Flash talks to spark ideas

The day was broken down in to two parts during which the 25 attendees could present flash talks on their area of expertise and ongoing work. The morning was dedicated to Maths, Modelling and Statistics and the afternoon focused on Computer Science and Informatics. Each of the flash talks was designed to prompt and spark ideas for potential future collaborations between our staff and organisations.

The BGS team presented talks on geomagnetic field modelling and the ongoing role and work of the Informatics department including data delivery, data science, geosemantics, European and International collaborations, commercial and overseas development work. 

Learning about each other

It was fascinating to hear about the work of our neighbouring colleagues. Having the opportunity to hear about (for example) differential equations, robotic bar tenders, mathematical modelling for disease in plants, humans and animals, identifying tourist landmarks using spatial and semantic clustering and the integration of heterogeneous data for crisis management is not something that we have the opportunity to do very often!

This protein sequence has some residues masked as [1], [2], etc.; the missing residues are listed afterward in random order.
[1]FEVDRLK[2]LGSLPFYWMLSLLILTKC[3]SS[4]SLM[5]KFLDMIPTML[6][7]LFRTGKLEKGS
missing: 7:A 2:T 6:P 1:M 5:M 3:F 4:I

Overlapping research

A lively lunch and coffee session enabled everyone to get together to get to know each other and to note down areas of overlapping research and work interest. We had a large collection of ideas on post it notes by the end of the day. 

Ideas for the future

Ideas for potential collaborations include building augmented reality apps, time series data analysis, human computer interaction for mobile and the use of data for crisis management. These are just a few of the 30+ ideas that came out of the workshop.

We would like to say a big thank you to the Heriot Watt Mathematical and Computer Sciences staff for hosting this event and we look forward to getting again together in the future for events such as a proposed hackathon.

As for the collaborations that come out of this workshop, please watch this space!

Monday, 19 November 2018

Learning about cascading hazards at the iRALL School in Jim Whiteley